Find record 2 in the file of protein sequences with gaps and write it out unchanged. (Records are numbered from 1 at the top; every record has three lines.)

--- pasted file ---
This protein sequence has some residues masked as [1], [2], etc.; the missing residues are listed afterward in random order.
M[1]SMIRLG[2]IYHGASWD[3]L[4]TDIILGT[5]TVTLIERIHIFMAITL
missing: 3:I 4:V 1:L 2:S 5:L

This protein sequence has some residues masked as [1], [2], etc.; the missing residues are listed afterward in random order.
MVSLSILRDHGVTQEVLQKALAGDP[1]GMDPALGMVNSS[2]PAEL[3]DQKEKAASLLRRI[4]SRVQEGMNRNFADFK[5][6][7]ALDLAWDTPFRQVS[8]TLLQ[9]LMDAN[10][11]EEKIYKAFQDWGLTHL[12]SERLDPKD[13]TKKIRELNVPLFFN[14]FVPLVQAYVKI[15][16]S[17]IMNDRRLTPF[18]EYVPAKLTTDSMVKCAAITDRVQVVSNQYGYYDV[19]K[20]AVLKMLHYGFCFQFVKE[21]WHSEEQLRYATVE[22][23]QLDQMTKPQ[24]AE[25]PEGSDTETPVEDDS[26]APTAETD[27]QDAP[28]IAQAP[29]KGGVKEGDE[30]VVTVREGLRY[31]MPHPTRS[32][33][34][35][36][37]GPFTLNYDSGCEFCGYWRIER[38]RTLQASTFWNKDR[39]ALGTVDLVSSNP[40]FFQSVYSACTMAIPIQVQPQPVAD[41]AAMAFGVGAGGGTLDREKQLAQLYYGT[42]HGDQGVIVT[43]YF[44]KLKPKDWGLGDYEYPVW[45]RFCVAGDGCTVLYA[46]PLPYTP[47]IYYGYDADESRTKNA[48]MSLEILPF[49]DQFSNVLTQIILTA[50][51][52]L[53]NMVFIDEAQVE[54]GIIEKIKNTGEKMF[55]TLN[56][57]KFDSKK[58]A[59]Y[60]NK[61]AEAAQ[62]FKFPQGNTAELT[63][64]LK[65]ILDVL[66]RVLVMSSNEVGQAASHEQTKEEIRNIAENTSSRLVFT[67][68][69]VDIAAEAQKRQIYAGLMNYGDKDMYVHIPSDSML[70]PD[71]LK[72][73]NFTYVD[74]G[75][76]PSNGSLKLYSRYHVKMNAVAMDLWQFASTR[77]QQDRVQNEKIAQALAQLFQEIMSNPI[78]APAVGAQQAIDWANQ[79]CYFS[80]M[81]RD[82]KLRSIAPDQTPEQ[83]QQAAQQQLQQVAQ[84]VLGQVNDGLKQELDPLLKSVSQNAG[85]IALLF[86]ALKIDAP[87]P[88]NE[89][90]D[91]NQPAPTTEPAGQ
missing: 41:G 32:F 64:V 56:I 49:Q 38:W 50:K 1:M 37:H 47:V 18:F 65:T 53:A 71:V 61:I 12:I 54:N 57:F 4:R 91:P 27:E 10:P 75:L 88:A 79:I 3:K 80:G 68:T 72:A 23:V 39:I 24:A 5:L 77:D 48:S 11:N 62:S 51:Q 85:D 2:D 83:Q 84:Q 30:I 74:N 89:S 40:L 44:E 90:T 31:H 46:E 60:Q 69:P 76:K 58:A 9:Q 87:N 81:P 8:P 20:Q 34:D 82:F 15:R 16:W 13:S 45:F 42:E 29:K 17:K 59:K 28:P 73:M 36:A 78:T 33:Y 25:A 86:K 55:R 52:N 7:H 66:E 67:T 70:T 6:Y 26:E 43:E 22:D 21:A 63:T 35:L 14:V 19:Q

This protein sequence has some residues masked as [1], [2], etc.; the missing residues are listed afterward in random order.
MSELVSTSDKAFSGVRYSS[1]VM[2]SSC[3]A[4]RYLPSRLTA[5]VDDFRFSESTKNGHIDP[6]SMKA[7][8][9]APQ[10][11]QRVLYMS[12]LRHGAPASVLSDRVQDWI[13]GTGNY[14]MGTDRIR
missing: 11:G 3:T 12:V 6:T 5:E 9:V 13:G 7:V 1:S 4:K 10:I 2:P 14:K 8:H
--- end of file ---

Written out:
This protein sequence has some residues masked as [1], [2], etc.; the missing residues are listed afterward in random order.
MVSLSILRDHGVTQEVLQKALAGDP[1]GMDPALGMVNSS[2]PAEL[3]DQKEKAASLLRRI[4]SRVQEGMNRNFADFK[5][6][7]ALDLAWDTPFRQVS[8]TLLQ[9]LMDAN[10][11]EEKIYKAFQDWGLTHL[12]SERLDPKD[13]TKKIRELNVPLFFN[14]FVPLVQAYVKI[15][16]S[17]IMNDRRLTPF[18]EYVPAKLTTDSMVKCAAITDRVQVVSNQYGYYDV[19]K[20]AVLKMLHYGFCFQFVKE[21]WHSEEQLRYATVE[22][23]QLDQMTKPQ[24]AE[25]PEGSDTETPVEDDS[26]APTAETD[27]QDAP[28]IAQAP[29]KGGVKEGDE[30]VVTVREGLRY[31]MPHPTRS[32][33][34][35][36][37]GPFTLNYDSGCEFCGYWRIER[38]RTLQASTFWNKDR[39]ALGTVDLVSSNP[40]FFQSVYSACTMAIPIQVQPQPVAD[41]AAMAFGVGAGGGTLDREKQLAQLYYGT[42]HGDQGVIVT[43]YF[44]KLKPKDWGLGDYEYPVW[45]RFCVAGDGCTVLYA[46]PLPYTP[47]IYYGYDADESRTKNA[48]MSLEILPF[49]DQFSNVLTQIILTA[50][51][52]L[53]NMVFIDEAQVE[54]GIIEKIKNTGEKMF[55]TLN[56][57]KFDSKK[58]A[59]Y[60]NK[61]AEAAQ[62]FKFPQGNTAELT[63][64]LK[65]ILDVL[66]RVLVMSSNEVGQAASHEQTKEEIRNIAENTSSRLVFT[67][68][69]VDIAAEAQKRQIYAGLMNYGDKDMYVHIPSDSML[70]PD[71]LK[72][73]NFTYVD[74]G[75][76]PSNGSLKLYSRYHVKMNAVAMDLWQFASTR[77]QQDRVQNEKIAQALAQLFQEIMSNPI[78]APAVGAQQAIDWANQ[79]CYFS[80]M[81]RD[82]KLRSIAPDQTPEQ[83]QQAAQQQLQQVAQ[84]VLGQVNDGLKQELDPLLKSVSQNAG[85]IALLF[86]ALKIDAP[87]P[88]NE[89][90]D[91]NQPAPTTEPAGQ
missing: 41:G 32:F 64:V 56:I 49:Q 38:W 50:K 1:M 37:H 47:V 18:F 65:T 53:A 71:V 61:I 12:I 54:N 57:F 4:R 91:P 27:E 10:P 75:L 88:A 79:I 3:K 80:G 68:T 72:A 23:V 39:I 24:A 5:L 77:D 48:S 11:N 62:S 51:Q 85:D 2:D 83:Q 84:Q 30:I 74:N 89:S 40:L 44:E 90:T 31:H 46:E 60:Q 69:P 76:K 58:A 9:Q 87:N 81:P 8:P 20:Q 34:D 82:F 15:R 16:W 13:S 45:F 42:E 29:K 17:K 59:K 28:P 73:M 36:A 78:T 33:Y 25:A 86:K 55:R 52:N 7:H 66:E 67:T 70:T 6:Y 26:E 43:E 22:D 21:A 63:T 35:L 14:V 19:Q